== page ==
Recent steps by the Indian government, take us closer to a world of automated surveillance.
Most of us prefer to watch our dystopian futures play out on TV rather than in real life. However, as realists, we know the future will be one of mass surveillance in a hyper-connected world.
The shadow war of the future will be driven by governments against their own citizens. It is only natural for most governments to want to exercise more control. As citizens, we have to decide what is acceptable, or we may someday lose the right to protest. China is at the forefront of mass surveillance and social credit-based systems that some claim is to have total control over citizens. Several countries have wanted to follow suit, while citizens around the globe have been vocal and protested against this.
Recent steps by the Indian Government, take us closer to a world of automated surveillance. Privacy activists will sound the alarm bells, and the government will most likely say, the innocent have nothing to fear. This scenario has played out multiple times around the globe. The truth is, privacy and democracy are likely to be at risk.
Consumers and citizens do not realize that currently available algorithms and surveillance mechanisms have already reached the next level. Things are no longer science fiction. There are cameras with a range of several kilometers coming soon. Algorithms are not regulated and there are surveillance algorithms that can aggressively track vehicles. Seeing yourself tracked over a long-time period on one of these systems would be a wake-up call. These systems are way more advanced than people would expect. Ignorance seems to be bliss.
With the recent CMS related announcements by the government of India, I believe the ministry and bureaucracy have good intentions. However, hell was paved on a road of good intentions. We could be heading down a slippery slope with a point of no return for future generations.
The significant change with the announcement of the recent Central Monitoring System, allows the government to automate their surveillance requests without manual intervention of telecom operators. There is also a national database to track the IMEI number of phones at the central level.
Everyone has a digital footprint. At some point, you cannot avoid it. What we can do is minimize the exposure. Privacy activists, journalists, and those wary of their privacy have several tools at their disposal.
1. Virtual private networks (VPN): encrypt traffic between our devices and the websites and data we access online. Solid VPN services encrypt and anonymise internet-related movement, making it significantly more robust to snoop on you. However, there are stories and claims of individual governments possessing the technology to crack the encryption of VPNs.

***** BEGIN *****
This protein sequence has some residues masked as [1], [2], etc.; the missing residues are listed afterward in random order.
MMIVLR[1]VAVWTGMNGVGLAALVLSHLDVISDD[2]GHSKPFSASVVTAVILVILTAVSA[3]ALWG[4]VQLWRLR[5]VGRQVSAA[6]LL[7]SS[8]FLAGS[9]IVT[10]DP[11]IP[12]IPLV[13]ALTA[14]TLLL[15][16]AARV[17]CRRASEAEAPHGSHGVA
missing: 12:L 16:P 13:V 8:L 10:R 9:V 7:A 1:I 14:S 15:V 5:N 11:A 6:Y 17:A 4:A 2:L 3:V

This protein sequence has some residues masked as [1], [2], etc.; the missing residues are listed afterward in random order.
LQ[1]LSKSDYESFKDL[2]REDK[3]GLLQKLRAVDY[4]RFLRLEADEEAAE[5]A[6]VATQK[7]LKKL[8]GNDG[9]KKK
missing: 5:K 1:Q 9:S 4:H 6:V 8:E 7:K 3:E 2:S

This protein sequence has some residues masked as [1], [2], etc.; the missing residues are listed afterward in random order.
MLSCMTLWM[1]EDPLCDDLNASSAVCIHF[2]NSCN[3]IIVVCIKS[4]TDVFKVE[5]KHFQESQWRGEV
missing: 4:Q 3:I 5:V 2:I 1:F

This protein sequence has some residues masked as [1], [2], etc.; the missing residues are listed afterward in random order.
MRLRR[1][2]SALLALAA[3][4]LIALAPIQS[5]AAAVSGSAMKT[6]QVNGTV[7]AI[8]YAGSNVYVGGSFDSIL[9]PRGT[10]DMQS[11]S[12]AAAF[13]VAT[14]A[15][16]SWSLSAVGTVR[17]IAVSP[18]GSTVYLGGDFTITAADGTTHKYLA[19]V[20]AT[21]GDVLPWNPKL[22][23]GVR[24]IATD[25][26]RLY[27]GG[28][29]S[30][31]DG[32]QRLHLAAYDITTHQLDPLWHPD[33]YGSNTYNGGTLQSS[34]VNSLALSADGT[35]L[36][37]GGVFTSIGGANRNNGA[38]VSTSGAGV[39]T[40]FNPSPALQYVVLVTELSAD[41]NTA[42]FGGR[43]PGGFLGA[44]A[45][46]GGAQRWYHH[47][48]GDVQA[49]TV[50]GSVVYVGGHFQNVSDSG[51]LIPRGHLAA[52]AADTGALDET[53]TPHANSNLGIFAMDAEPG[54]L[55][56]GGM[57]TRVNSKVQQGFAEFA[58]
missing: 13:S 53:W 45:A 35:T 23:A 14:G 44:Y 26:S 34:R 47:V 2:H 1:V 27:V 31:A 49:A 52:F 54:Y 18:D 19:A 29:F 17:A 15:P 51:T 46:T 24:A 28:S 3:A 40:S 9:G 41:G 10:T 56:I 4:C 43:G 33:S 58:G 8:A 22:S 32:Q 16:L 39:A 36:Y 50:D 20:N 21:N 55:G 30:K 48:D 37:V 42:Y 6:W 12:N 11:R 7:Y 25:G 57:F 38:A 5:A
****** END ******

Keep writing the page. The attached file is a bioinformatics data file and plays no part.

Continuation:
2. Forget SMS, encrypt your chats: Text messages are relatively prone to interception. Besides governments, even malicious agents and attackers could intercept SMS. Communication platforms like iMessage, Telegram, and Whatsapp deploy end-to-end encryption, which should prevent snooping of your texts and images.
3. GPS and your personal location data: This is one of the points I feel consumers dismiss and don't understand the depth of. Several applications and companies already have your GPS and physical data going back years. You might want to disable your location settings or clear your location history with apps like Google.
BONUS Tip: DuckDuckGo: Search engines like Google track you for several reasons that improve their services and help them increase their revenue. Those who do not want their searches tracked should use a search engine like DuckDuckGo - a search engine that has a do not track policy. Additionally, you could install their Chrome add-on, which allows you to see which websites are tracking and to block the same.
These above methods are the ones commonly known and deployed. However, depending on your privacy requirements there are more advanced systems available. For example, Tails OS, is a privacy-focused operating system that has been used by the likes of Edward Snowden.
By Farrhad Acidwalla, Founder of Cybernetiv Digital